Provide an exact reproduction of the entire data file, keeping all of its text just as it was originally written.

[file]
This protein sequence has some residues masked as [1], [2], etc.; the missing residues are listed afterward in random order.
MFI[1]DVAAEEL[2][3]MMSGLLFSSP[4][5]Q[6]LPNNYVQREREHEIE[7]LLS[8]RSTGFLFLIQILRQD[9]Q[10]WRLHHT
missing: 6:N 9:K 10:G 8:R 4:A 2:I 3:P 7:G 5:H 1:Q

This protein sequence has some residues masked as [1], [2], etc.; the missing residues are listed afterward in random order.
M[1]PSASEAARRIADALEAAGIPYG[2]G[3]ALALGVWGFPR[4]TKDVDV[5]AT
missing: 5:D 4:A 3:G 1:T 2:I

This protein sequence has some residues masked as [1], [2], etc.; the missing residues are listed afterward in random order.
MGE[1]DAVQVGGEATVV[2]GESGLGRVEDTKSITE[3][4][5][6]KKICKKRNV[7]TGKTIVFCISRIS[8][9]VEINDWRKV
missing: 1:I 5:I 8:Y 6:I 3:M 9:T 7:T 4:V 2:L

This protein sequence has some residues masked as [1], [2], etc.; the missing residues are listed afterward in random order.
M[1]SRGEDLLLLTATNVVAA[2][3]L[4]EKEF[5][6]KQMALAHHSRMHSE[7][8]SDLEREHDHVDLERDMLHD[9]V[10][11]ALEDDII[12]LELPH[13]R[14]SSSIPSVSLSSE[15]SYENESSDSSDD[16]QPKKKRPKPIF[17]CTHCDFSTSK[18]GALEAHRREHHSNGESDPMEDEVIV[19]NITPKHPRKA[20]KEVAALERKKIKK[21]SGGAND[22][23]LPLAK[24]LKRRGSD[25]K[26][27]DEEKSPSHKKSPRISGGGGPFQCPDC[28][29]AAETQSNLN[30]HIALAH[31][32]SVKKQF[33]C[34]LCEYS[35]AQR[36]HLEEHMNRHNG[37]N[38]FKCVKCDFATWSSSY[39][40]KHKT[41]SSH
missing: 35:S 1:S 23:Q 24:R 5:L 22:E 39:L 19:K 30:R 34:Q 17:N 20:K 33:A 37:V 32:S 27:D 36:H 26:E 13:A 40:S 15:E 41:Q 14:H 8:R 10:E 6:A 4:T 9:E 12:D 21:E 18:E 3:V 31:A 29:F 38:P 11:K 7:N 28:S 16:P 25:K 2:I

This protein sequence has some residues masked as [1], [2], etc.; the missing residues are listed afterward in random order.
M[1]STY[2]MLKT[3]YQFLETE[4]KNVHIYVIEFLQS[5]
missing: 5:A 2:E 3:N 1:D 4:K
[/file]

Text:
This protein sequence has some residues masked as [1], [2], etc.; the missing residues are listed afterward in random order.
MFI[1]DVAAEEL[2][3]MMSGLLFSSP[4][5]Q[6]LPNNYVQREREHEIE[7]LLS[8]RSTGFLFLIQILRQD[9]Q[10]WRLHHT
missing: 6:N 9:K 10:G 8:R 4:A 2:I 3:P 7:G 5:H 1:Q

This protein sequence has some residues masked as [1], [2], etc.; the missing residues are listed afterward in random order.
M[1]PSASEAARRIADALEAAGIPYG[2]G[3]ALALGVWGFPR[4]TKDVDV[5]AT
missing: 5:D 4:A 3:G 1:T 2:I

This protein sequence has some residues masked as [1], [2], etc.; the missing residues are listed afterward in random order.
MGE[1]DAVQVGGEATVV[2]GESGLGRVEDTKSITE[3][4][5][6]KKICKKRNV[7]TGKTIVFCISRIS[8][9]VEINDWRKV
missing: 1:I 5:I 8:Y 6:I 3:M 9:T 7:T 4:V 2:L

This protein sequence has some residues masked as [1], [2], etc.; the missing residues are listed afterward in random order.
M[1]SRGEDLLLLTATNVVAA[2][3]L[4]EKEF[5][6]KQMALAHHSRMHSE[7][8]SDLEREHDHVDLERDMLHD[9]V[10][11]ALEDDII[12]LELPH[13]R[14]SSSIPSVSLSSE[15]SYENESSDSSDD[16]QPKKKRPKPIF[17]CTHCDFSTSK[18]GALEAHRREHHSNGESDPMEDEVIV[19]NITPKHPRKA[20]KEVAALERKKIKK[21]SGGAND[22][23]LPLAK[24]LKRRGSD[25]K[26][27]DEEKSPSHKKSPRISGGGGPFQCPDC[28][29]AAETQSNLN[30]HIALAH[31][32]SVKKQF[33]C[34]LCEYS[35]AQR[36]HLEEHMNRHNG[37]N[38]FKCVKCDFATWSSSY[39][40]KHKT[41]SSH
missing: 35:S 1:S 23:Q 24:R 5:L 22:E 39:L 19:K 30:R 34:Q 17:N 20:K 33:A 37:V 32:S 27:D 36:H 26:E 13:A 40:S 15:E 41:Q 14:H 8:R 10:E 6:A 4:T 9:E 12:D 21:E 18:E 3:V 31:A 29:F 38:P 11:K 7:N 28:S 16:P 25:K 2:I

This protein sequence has some residues masked as [1], [2], etc.; the missing residues are listed afterward in random order.
M[1]STY[2]MLKT[3]YQFLETE[4]KNVHIYVIEFLQS[5]
missing: 5:A 2:E 3:N 1:D 4:K